About 20 minutes later, the nurse came up to me and said "nancy told me she has some paperwork to do,and can't get to it. she said I'll just have to wait until 6 when pharmacy gets here in the morning" I asked for the nurse to hand me the list of medications. Pepcid, simvistatin, and then I saw Sinemet. I don't know what hit me, but I got mad. Picturing the patient, who had probably been in the ER for 6 hours, finally getting a room at 1 am, told to send all his pills home with his wife, who finally can go home and rest, to just be told "sorry, it'll be another 5 hours until you can get your medication". I called "nancy" and had a few choice words. Including "how would you feel, waking up stiff as a board, unable to hold a cup to your mouth? Just because someone wouldn't spend 15 minutes of their time to find a pill for you?"

Id like to think I'm always a patient advocate, but before reading all your posts, I probably wouldn't have pushed it as far as I did. So thank you guys. Now let's see what kind of nasty-gram I get for back-talking my superior. Haha, that's okay, the patient got his Sinemet right on time :-)
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#73597 POSITIVE FEELINGS TO SHARE!

Posted by Drummergirl on 11 August 2014 - 11:55 AM

Hi Friends,
I thought I would share my story in hopes it will provide some good news and hope to YOPD, Caregivers and anyone who is interested.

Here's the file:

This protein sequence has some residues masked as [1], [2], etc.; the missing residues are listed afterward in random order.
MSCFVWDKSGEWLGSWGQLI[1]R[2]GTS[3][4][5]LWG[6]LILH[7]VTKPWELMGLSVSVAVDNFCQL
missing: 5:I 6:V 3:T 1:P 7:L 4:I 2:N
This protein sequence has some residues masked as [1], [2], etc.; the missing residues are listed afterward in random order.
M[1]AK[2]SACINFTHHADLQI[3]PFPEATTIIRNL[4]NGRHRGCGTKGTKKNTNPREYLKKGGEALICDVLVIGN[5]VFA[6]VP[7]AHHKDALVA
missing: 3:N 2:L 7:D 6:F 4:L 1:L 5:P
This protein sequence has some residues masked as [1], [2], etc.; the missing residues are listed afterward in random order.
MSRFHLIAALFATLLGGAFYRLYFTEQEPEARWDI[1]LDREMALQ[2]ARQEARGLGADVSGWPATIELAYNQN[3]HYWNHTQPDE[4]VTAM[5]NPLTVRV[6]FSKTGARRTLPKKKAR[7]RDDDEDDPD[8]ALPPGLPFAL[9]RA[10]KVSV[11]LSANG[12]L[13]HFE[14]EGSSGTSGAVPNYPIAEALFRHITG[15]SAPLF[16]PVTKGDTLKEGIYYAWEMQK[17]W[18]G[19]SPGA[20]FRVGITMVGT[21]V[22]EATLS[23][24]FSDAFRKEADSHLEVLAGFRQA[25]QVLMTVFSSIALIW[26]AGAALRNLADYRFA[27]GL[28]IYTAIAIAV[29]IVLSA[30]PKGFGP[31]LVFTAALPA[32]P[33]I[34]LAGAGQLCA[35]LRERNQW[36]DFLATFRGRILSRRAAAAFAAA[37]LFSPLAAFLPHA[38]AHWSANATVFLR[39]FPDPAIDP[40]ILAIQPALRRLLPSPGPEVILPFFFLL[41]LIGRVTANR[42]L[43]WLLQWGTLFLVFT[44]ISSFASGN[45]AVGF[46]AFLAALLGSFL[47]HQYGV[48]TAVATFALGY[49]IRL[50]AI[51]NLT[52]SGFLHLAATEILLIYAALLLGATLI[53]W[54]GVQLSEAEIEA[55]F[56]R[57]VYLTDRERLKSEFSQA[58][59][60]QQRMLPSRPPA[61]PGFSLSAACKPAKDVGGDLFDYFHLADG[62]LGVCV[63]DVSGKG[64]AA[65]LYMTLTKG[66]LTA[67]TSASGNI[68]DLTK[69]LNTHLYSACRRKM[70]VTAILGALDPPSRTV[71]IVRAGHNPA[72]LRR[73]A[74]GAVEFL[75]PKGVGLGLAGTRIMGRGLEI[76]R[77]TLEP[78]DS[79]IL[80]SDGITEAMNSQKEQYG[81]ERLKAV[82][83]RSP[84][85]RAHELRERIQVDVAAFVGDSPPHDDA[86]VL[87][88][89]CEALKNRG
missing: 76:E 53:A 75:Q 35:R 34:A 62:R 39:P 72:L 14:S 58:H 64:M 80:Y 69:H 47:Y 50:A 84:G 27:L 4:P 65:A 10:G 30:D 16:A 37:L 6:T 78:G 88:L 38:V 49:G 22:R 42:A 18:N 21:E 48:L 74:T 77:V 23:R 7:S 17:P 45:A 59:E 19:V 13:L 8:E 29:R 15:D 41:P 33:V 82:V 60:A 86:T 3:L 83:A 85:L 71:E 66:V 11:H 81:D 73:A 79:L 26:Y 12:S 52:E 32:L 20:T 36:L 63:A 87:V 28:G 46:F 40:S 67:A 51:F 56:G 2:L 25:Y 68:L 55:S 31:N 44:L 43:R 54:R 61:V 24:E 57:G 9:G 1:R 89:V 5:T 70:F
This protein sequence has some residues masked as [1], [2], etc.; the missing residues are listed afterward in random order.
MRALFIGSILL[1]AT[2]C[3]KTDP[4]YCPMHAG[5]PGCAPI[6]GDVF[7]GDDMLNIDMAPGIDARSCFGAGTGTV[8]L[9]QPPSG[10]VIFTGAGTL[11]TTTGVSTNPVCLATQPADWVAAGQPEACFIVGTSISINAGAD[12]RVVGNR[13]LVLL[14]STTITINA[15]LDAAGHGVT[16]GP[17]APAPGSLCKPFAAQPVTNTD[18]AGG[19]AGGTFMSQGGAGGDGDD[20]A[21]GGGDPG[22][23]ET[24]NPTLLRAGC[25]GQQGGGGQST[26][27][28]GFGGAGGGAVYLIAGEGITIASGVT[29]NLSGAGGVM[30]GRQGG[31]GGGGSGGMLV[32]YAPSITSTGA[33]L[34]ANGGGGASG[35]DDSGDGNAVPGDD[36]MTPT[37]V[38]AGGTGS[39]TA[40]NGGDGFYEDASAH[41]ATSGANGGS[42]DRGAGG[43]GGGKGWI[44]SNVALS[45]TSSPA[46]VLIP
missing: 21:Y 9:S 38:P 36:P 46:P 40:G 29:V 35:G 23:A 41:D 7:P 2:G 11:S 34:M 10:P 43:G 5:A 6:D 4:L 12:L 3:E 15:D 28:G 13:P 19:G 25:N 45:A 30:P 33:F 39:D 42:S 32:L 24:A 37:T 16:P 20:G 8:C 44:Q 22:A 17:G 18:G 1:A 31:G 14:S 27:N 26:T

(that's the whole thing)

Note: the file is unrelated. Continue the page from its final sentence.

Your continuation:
I must warn you, it's long.....

I saw a new MDS as my previous was too busy...... I live 10 minutes from Dartmouth Hitchcock Hosp. in Hanover NH. She moved here from the Cleveland PD Clinic.

Wow! very easy to talk to.... she is a DO with mds specialty.

Right away I could tell she had more PD experience then my other mds.

We went over my history, meds etc. She was shocked I was dx almost twenty years ago, (I'm almost 54, MJ Fox and I were dx around the same time) she was surprised I had been on l/ dopa this long.
We discussed my dosages and how much time between doses.

Which is 25/100, sinemet 1/2 pill every 2 1/2 hours.
Azilect 0.5 mg 1x a day am
Clonazepam .05 at bedtime
Comtan 200 mg 3x a day. the only side effect from this is dark urine.

We talked about levodopa and protein, the usual dietary issues with PD.
I am a grazer, eat throughout the day, taking in a little protein at each graze. I do eat a little more when I sit down with family, but still do not eat a big meal.